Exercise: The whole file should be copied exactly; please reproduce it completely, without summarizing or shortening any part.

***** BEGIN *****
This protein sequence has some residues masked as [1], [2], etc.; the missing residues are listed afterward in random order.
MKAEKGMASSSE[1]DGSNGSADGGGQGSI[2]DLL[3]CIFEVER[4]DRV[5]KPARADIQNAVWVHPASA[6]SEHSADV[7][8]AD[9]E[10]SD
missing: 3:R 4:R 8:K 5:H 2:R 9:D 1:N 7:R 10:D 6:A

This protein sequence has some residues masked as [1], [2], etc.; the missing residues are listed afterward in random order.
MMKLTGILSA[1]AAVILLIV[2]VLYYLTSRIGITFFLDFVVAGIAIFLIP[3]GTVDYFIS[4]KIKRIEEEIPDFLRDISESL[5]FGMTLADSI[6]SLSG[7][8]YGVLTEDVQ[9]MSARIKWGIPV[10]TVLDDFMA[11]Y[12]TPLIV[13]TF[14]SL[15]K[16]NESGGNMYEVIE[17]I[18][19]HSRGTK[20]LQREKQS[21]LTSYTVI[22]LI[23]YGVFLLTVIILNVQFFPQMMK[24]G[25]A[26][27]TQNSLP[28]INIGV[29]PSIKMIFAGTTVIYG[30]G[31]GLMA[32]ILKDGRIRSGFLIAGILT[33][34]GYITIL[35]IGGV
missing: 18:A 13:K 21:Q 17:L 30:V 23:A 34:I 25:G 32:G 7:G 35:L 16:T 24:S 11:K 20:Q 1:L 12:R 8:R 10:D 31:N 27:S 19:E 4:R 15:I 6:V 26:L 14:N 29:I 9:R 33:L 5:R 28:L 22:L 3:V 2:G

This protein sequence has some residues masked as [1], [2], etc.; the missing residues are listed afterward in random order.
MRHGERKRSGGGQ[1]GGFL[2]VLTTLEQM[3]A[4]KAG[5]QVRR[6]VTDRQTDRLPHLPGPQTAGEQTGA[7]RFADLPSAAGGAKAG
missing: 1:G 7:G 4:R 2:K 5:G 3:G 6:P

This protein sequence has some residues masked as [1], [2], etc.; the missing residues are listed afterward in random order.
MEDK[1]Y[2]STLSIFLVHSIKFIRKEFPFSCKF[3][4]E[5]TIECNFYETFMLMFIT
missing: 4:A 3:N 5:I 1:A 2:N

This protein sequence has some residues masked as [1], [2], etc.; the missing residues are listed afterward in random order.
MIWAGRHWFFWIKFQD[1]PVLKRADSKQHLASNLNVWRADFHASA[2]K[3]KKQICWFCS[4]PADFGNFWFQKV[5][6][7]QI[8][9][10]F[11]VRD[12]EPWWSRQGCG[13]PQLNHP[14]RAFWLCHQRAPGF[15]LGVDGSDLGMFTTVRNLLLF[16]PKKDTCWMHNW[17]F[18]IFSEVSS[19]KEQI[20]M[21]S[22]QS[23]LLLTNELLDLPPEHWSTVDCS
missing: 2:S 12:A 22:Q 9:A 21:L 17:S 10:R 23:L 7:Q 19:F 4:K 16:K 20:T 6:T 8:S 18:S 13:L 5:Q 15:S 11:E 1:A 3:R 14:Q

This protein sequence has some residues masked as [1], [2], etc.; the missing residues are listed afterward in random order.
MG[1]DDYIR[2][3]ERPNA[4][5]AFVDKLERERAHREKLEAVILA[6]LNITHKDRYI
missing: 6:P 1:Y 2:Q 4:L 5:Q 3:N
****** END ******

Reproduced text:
This protein sequence has some residues masked as [1], [2], etc.; the missing residues are listed afterward in random order.
MKAEKGMASSSE[1]DGSNGSADGGGQGSI[2]DLL[3]CIFEVER[4]DRV[5]KPARADIQNAVWVHPASA[6]SEHSADV[7][8]AD[9]E[10]SD
missing: 3:R 4:R 8:K 5:H 2:R 9:D 1:N 7:R 10:D 6:A

This protein sequence has some residues masked as [1], [2], etc.; the missing residues are listed afterward in random order.
MMKLTGILSA[1]AAVILLIV[2]VLYYLTSRIGITFFLDFVVAGIAIFLIP[3]GTVDYFIS[4]KIKRIEEEIPDFLRDISESL[5]FGMTLADSI[6]SLSG[7][8]YGVLTEDVQ[9]MSARIKWGIPV[10]TVLDDFMA[11]Y[12]TPLIV[13]TF[14]SL[15]K[16]NESGGNMYEVIE[17]I[18][19]HSRGTK[20]LQREKQS[21]LTSYTVI[22]LI[23]YGVFLLTVIILNVQFFPQMMK[24]G[25]A[26][27]TQNSLP[28]INIGV[29]PSIKMIFAGTTVIYG[30]G[31]GLMA[32]ILKDGRIRSGFLIAGILT[33][34]GYITIL[35]IGGV
missing: 18:A 13:K 21:Q 17:L 30:V 23:A 34:I 25:G 32:G 7:G 35:L 16:T 24:S 11:K 20:Q 1:L 12:R 8:R 10:D 31:N 27:S 19:E 4:R 15:I 6:V 26:L 14:N 29:I 9:R 33:L 5:R 28:L 22:L 3:V 2:G

This protein sequence has some residues masked as [1], [2], etc.; the missing residues are listed afterward in random order.
MRHGERKRSGGGQ[1]GGFL[2]VLTTLEQM[3]A[4]KAG[5]QVRR[6]VTDRQTDRLPHLPGPQTAGEQTGA[7]RFADLPSAAGGAKAG
missing: 1:G 7:G 4:R 2:K 5:G 3:G 6:P

This protein sequence has some residues masked as [1], [2], etc.; the missing residues are listed afterward in random order.
MEDK[1]Y[2]STLSIFLVHSIKFIRKEFPFSCKF[3][4]E[5]TIECNFYETFMLMFIT
missing: 4:A 3:N 5:I 1:A 2:N

This protein sequence has some residues masked as [1], [2], etc.; the missing residues are listed afterward in random order.
MIWAGRHWFFWIKFQD[1]PVLKRADSKQHLASNLNVWRADFHASA[2]K[3]KKQICWFCS[4]PADFGNFWFQKV[5][6][7]QI[8][9][10]F[11]VRD[12]EPWWSRQGCG[13]PQLNHP[14]RAFWLCHQRAPGF[15]LGVDGSDLGMFTTVRNLLLF[16]PKKDTCWMHNW[17]F[18]IFSEVSS[19]KEQI[20]M[21]S[22]QS[23]LLLTNELLDLPPEHWSTVDCS
missing: 2:S 12:A 22:Q 9:A 21:L 17:S 10:R 23:L 7:Q 19:F 4:K 16:K 20:T 6:T 8:S 18:S 13:L 5:Q 15:S 11:E 1:A 3:R 14:Q

This protein sequence has some residues masked as [1], [2], etc.; the missing residues are listed afterward in random order.
MG[1]DDYIR[2][3]ERPNA[4][5]AFVDKLERERAHREKLEAVILA[6]LNITHKDRYI
missing: 6:P 1:Y 2:Q 4:L 5:Q 3:N